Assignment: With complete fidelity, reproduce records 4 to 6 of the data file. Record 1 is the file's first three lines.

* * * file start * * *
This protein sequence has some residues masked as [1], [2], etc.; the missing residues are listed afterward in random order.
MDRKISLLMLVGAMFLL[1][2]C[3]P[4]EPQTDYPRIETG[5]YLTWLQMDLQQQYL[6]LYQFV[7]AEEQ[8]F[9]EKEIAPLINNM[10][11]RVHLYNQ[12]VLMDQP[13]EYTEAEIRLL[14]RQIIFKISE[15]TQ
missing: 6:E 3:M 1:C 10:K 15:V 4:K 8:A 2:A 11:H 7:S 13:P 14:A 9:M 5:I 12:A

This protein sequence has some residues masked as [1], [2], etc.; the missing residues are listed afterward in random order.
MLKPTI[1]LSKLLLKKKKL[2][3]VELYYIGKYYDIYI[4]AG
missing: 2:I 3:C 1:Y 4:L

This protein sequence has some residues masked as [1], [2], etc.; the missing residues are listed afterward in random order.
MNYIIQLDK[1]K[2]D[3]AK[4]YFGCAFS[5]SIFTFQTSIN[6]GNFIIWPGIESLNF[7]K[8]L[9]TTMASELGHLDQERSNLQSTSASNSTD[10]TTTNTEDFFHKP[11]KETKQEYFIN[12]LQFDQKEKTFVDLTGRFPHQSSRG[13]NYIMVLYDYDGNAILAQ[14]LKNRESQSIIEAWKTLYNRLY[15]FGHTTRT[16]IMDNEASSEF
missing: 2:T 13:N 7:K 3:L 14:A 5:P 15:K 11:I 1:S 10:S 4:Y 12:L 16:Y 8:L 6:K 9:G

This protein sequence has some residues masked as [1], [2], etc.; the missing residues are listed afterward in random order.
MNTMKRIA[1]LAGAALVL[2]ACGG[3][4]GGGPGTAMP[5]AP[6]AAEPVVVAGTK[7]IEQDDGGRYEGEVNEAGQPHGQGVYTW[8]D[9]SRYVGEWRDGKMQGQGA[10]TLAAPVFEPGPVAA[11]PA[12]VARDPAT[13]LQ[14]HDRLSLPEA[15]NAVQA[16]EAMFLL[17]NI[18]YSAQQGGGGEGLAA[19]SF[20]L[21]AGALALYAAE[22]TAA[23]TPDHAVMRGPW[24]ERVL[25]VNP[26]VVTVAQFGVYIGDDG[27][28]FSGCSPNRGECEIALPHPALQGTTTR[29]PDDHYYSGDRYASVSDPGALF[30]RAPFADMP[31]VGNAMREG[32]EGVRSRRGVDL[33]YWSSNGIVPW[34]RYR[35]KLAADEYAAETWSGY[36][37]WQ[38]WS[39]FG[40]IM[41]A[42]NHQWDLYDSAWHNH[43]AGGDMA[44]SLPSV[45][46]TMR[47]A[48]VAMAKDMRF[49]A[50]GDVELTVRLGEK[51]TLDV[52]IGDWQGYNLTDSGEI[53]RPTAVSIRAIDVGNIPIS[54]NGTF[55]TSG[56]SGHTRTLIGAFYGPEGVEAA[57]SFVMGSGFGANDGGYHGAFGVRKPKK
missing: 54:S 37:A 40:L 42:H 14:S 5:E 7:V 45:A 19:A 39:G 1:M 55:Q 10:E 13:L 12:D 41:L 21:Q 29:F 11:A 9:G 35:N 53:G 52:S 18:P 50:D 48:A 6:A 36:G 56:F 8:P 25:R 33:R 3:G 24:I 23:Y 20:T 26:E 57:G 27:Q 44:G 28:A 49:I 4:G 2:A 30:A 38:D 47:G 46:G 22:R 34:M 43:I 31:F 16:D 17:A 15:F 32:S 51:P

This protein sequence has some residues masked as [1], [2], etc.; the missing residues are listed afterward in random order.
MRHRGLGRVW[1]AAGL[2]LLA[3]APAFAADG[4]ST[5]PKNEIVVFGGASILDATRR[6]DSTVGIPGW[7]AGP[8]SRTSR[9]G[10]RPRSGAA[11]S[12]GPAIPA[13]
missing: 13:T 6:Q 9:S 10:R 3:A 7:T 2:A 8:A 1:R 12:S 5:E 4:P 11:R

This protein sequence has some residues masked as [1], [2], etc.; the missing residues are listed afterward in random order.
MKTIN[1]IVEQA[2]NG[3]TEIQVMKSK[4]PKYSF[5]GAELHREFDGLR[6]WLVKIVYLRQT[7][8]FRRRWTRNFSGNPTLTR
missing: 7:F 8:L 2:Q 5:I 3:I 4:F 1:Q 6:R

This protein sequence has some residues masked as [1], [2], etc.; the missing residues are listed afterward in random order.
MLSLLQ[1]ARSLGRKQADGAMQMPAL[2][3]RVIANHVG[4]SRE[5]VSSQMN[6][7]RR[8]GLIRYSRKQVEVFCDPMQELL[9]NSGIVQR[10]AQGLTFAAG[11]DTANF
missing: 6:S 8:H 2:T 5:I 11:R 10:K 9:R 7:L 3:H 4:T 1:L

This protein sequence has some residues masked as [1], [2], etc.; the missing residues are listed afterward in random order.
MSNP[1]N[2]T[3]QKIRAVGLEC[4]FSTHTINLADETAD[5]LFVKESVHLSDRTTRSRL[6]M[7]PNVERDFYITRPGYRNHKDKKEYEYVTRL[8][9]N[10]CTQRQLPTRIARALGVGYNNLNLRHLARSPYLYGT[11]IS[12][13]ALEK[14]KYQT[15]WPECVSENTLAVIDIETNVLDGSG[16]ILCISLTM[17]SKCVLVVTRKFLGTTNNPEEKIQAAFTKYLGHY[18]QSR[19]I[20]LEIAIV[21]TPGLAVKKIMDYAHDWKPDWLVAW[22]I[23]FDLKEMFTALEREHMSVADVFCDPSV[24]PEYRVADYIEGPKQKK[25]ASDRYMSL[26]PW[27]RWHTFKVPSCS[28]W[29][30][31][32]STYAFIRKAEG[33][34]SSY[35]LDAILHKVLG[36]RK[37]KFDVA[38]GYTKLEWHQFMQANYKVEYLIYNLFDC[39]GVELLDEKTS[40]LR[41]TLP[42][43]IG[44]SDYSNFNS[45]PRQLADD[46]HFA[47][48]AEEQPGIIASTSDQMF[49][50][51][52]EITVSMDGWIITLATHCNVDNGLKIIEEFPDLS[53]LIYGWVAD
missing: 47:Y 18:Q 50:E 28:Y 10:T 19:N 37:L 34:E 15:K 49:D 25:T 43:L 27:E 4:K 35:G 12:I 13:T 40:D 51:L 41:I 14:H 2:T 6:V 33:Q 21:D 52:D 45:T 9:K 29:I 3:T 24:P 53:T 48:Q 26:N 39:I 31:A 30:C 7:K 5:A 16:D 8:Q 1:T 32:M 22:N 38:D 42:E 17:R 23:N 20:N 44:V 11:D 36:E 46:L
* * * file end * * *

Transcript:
This protein sequence has some residues masked as [1], [2], etc.; the missing residues are listed afterward in random order.
MNTMKRIA[1]LAGAALVL[2]ACGG[3][4]GGGPGTAMP[5]AP[6]AAEPVVVAGTK[7]IEQDDGGRYEGEVNEAGQPHGQGVYTW[8]D[9]SRYVGEWRDGKMQGQGA[10]TLAAPVFEPGPVAA[11]PA[12]VARDPAT[13]LQ[14]HDRLSLPEA[15]NAVQA[16]EAMFLL[17]NI[18]YSAQQGGGGEGLAA[19]SF[20]L[21]AGALALYAAE[22]TAA[23]TPDHAVMRGPW[24]ERVL[25]VNP[26]VVTVAQFGVYIGDDG[27][28]FSGCSPNRGECEIALPHPALQGTTTR[29]PDDHYYSGDRYASVSDPGALF[30]RAPFADMP[31]VGNAMREG[32]EGVRSRRGVDL[33]YWSSNGIVPW[34]RYR[35]KLAADEYAAETWSGY[36][37]WQ[38]WS[39]FG[40]IM[41]A[42]NHQWDLYDSAWHNH[43]AGGDMA[44]SLPSV[45][46]TMR[47]A[48]VAMAKDMRF[49]A[50]GDVELTVRLGEK[51]TLDV[52]IGDWQGYNLTDSGEI[53]RPTAVSIRAIDVGNIPIS[54]NGTF[55]TSG[56]SGHTRTLIGAFYGPEGVEAA[57]SFVMGSGFGANDGGYHGAFGVRKPKK
missing: 54:S 37:A 40:L 42:H 14:S 5:E 7:V 45:A 19:A 39:G 1:M 55:Q 10:E 13:L 12:D 41:L 21:Q 29:F 11:A 9:G 35:N 53:G 52:S 18:P 50:D 48:A 6:A 36:G 56:F 8:P 25:R 33:R 3:G 24:I 23:Y 20:T 26:E 57:G 27:Q 44:G 28:A 49:I 4:G 2:A 30:A 38:D 47:G 46:G 22:R 34:M 43:I 31:F 16:D 17:A 15:F 32:S 51:P

This protein sequence has some residues masked as [1], [2], etc.; the missing residues are listed afterward in random order.
MRHRGLGRVW[1]AAGL[2]LLA[3]APAFAADG[4]ST[5]PKNEIVVFGGASILDATRR[6]DSTVGIPGW[7]AGP[8]SRTSR[9]G[10]RPRSGAA[11]S[12]GPAIPA[13]
missing: 13:T 6:Q 9:S 10:R 3:A 7:T 2:A 8:A 1:R 12:S 5:E 4:P 11:R

This protein sequence has some residues masked as [1], [2], etc.; the missing residues are listed afterward in random order.
MKTIN[1]IVEQA[2]NG[3]TEIQVMKSK[4]PKYSF[5]GAELHREFDGLR[6]WLVKIVYLRQT[7][8]FRRRWTRNFSGNPTLTR
missing: 7:F 8:L 2:Q 5:I 3:I 4:F 1:Q 6:R